interrupted suture


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Related to interrupted suture: subcuticular suture, continuous suture

suture

 [soo´chur]
1. sutura.
2. a stitch or series of stitches made to secure apposition of the edges of a surgical or traumatic wound; used also as a verb to indicate application of such stitches.
3. material used in closing a wound with stitches. adj., adj su´tural.
Various types of sutures. From Dorland's, 2000.
absorbable suture a strand of material that is used for closing wounds and becomes dissolved in the body fluids and disappears; types include surgical gut, tendon, and some synthetics.
apposition suture a superficial suture used for exact approximation of the cutaneous edges of a wound.
approximation suture a deep suture for securing apposition of the deep tissue of a wound.
buried suture one placed within the tissues and concealed by the skin.
catgut suture an absorbable suture made from surgical gut.
cobbler's suture double-armed suture.
collagen suture a suture made from the tendons of cattle, chemically treated, purified, and processed into strands; it is most often used in ophthalmologic surgery.
continuous suture one in which a continuous, uninterrupted length of material is used.
coronal suture the line of union between the frontal bone and the parietal bones.
cranial suture the lines of junction between the bones of the skull.
Czerny's suture
1. an intestinal suture in which the thread is passed through the mucous membrane only.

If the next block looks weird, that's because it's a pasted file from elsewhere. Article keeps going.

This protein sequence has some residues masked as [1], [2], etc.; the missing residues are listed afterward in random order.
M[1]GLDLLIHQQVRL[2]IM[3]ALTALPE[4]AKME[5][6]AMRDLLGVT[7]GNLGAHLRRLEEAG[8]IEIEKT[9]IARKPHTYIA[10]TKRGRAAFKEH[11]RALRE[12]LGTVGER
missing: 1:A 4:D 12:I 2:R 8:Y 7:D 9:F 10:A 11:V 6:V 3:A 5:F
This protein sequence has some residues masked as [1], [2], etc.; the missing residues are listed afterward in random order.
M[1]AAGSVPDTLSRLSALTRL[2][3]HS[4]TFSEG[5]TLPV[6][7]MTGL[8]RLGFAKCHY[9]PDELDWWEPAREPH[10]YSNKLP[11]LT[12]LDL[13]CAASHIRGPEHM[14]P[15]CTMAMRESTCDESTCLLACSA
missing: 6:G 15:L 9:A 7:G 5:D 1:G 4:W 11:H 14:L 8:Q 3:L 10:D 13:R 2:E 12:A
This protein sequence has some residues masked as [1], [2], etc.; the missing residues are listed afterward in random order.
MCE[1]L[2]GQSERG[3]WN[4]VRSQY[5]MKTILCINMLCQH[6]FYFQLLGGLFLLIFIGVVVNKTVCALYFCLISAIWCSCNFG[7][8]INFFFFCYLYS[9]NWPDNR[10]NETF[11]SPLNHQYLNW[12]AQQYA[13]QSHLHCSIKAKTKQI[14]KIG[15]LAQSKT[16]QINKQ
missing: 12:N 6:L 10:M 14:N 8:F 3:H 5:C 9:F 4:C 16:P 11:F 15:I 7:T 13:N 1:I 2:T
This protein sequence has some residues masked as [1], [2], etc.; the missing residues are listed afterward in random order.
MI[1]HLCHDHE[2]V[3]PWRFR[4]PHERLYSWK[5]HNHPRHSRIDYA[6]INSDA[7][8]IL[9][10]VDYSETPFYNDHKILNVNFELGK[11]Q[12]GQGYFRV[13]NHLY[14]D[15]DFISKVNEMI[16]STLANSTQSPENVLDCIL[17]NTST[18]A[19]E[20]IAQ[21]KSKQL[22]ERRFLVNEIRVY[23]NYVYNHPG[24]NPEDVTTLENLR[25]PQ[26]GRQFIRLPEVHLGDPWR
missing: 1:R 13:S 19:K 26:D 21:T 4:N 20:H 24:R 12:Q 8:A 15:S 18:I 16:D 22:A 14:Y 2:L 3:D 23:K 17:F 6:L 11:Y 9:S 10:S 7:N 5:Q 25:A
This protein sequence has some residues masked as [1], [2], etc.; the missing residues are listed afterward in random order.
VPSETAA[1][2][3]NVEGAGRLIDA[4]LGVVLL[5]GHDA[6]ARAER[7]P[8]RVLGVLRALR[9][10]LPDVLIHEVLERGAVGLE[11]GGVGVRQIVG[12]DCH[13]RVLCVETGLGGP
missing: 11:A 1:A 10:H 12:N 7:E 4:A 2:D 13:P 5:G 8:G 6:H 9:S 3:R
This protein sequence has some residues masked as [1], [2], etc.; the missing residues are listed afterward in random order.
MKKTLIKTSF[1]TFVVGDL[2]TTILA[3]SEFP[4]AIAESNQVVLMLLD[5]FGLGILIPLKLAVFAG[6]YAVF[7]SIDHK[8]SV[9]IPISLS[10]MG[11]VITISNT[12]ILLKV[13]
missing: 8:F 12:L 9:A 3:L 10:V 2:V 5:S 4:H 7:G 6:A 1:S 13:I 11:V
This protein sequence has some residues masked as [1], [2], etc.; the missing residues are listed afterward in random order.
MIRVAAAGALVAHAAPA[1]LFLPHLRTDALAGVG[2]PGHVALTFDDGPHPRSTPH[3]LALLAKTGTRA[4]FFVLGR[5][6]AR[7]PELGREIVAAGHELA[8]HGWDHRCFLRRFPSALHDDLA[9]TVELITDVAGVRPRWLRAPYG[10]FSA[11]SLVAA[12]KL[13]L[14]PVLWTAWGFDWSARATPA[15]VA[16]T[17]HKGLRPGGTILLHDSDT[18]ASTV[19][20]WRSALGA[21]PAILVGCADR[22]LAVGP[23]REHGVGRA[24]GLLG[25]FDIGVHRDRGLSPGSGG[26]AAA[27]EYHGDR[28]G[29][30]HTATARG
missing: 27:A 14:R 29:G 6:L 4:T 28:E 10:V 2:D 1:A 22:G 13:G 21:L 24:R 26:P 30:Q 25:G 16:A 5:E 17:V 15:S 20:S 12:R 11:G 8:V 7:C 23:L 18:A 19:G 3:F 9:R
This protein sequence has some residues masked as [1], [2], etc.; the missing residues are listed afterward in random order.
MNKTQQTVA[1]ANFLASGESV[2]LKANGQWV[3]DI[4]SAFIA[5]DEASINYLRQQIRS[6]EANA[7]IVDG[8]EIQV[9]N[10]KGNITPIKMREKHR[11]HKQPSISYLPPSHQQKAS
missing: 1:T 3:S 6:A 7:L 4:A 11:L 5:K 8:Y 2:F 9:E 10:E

2. union of a ruptured tendon by splitting one of the ends and suturing the other end into the slit.
Czerny-Lembert suture a combination of the Czerny and the Lembert sutures.
double-armed suture one made with suture material threaded through a needle at each end. Called also cobbler's suture.
false suture a line of junction between apposed surfaces without fibrous union of the bones.
Gély's suture a continuous stitch for wounds of the intestine, made with a thread having a needle at each end.
interrupted suture one in which each stitch is made with a separate piece of material.
lambdoid suture the line of union between the upper borders of the occipital and parietal bones, shaped like the Greek letter lambda.
Lembert suture an inverting suture used in gastrointestinal surgery.
lock-stitch suture a continuous hemostatic suture used in intestinal surgery, in which the needle is, after each stitch, passed through the loop of the preceding stitch.
mattress suture suturing with the stitches parallel to the wound edges (horizontal mattress suture) or at right angles to them (vertical mattress suture).
purse-string suture a type of suture commonly used to bury the stump of the appendix, a continuous running suture being placed about the opening, and then drawn tight.
relaxation suture any suture so formed that it may be loosened to relieve tension as necessary.
retention suture a reinforcing suture made of exceptionally strong material such as wire, and including large amounts of tissue in each stitch. Used to relieve pressure on the primary suture line and to decrease the potential for wound dehiscence.
sagittal suture the line of union of the two parietal bones, dividing the skull anteroposteriorly into two symmetrical halves.
squamous suture the suture between the pars squamosa of the temporal bone and parietal bone.